Baby Abandonment: Fact Sheet
Frequently Asked Questions
- What is baby abandonment?
Child abandonment can take many different forms, and it can apply any time a child is left without appropriate supervision for extended periods of time. In the last year we have seen a national concern over a specific type of baby abandonment and that will be the focus of these FAQ. Baby abandonment for purposes of this discussion is when an infant under the age of 12 months is discarded or left alone for an extended period of time in a public/private setting with an intention to dispose of the baby.
- How prevalent is baby abandonment in the United States?
Unfortunately no one really knows. All states and/or counties are not uniformly maintaining data. The federal government does not have a formal data gathering process for this specific information.
- Why is this issue of growing national concern?
Abandoned children have always been a concern in this country and states have criminal as well as child abuse laws to address it. The growing concern seems to stem from a realization that despite the existing legal framework, babies are being abandoned, harmed and sometimes dying as a result. The State of Texas experienced an unprecedented rash of baby abandonment in 1999. 13 babies were abandoned in the first 10 months of 1999. The string of abandonments garnered significant media and political attention.
- Is baby abandonment illegal?
State laws vary, however, all states have laws that prohibit leaving a baby unprotected and unsupervised.
- What is known about the abandoned babies and the persons responsible for the abandonment?
Little is known as no research has been done that identifies the population of parents who abandon their babies. There is information about individual cases, but they are not sufficient for a sample by which to make valid conclusions.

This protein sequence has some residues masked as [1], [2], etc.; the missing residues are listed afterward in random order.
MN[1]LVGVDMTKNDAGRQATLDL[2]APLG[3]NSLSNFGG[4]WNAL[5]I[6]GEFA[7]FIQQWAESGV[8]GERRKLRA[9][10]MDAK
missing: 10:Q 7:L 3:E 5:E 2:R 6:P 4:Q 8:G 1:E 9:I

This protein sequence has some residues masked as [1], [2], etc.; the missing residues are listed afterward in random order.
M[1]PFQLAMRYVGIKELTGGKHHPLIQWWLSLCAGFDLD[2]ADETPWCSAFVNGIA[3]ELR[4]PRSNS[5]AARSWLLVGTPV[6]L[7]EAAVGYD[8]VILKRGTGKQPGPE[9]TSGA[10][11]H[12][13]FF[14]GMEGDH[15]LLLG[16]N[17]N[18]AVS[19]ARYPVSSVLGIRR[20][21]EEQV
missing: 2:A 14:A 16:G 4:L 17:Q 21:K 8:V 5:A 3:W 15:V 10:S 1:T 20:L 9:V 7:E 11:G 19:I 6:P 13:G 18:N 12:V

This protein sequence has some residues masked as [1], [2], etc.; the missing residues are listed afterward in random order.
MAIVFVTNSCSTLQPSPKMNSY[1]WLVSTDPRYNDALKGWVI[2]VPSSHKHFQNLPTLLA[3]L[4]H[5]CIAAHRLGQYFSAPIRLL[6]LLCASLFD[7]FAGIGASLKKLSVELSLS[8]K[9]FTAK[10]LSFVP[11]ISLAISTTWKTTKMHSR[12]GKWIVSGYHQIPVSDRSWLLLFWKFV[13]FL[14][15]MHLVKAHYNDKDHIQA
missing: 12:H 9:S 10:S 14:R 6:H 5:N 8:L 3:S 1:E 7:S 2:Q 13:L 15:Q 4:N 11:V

- Why do we only hear about mothers abandoning their babies? What about the fathers?
Media and political officials have focused on mothers because most reported cases have involved the mothers. Fathers may be directly and/or indirectly involved but we have no evidence at this time.
- How have States responded to this problem?
Many States have enacted or introducing legislation that provides a process for legally abandoning a child. The intent is to give parents an avenue to safely turn over their child to a third party. Also, many private organizations have been established on a local level to address the issues surrounding baby abandonment, i.e. burial services, crisis hotlines, care for babies that have been abandoned.
- What was the first State to pass legislation?
Texas was the first State to enact legislation in September 1999.
- How many States have passed laws dealing with Baby Abandonment?
Forty-one states have passed legislation and many more are in the process.
- In general, what does the legislation entail?
The legislation varies from State to State but they all have similar elements. They provide for an affirmative defense or immunity from criminal prosecution against parents who leave their newborn infants safely in the hands of designated caregivers, as identified by the law. Some provide for anonymity, others require an attempt at establishing the identity of a parent as well as some minimal information about the baby's history.
- What happens once a baby is safe and in the hands of authorities?
That is dependent upon the laws of the State as they pertain to child abuse and neglect, foster care, and adoption. For the most part however, once a baby is medically stable the state would arrange for care in a foster or adoptive home.
- Is anyone opposed to this legislation?
Yes, some individuals and organizations have expressed concern regarding the legislation. There is apprehension about the adoption process being jeopardized because of a lack of medical history, lack of legal relinquishing of parental rights, etc. There is also a concern about the law condoning irresponsible behavior by allowing parents to discard their children.
- Won't laws allowing babies to be abandoned anonymously in fact contribute to the growing numbers?
The law is meant to encourage responsible behavior by individuals not willing or able to care for their babies by assuring that the child is left safely in the hands of caretakers who can provide appropriate care.
- What are CWLA's views on this issue?
CWLA is concerned about the apparent increase of baby abandonment cases since 1991, the paucity of uniform data and the absence of a comprehensive response at the national level.
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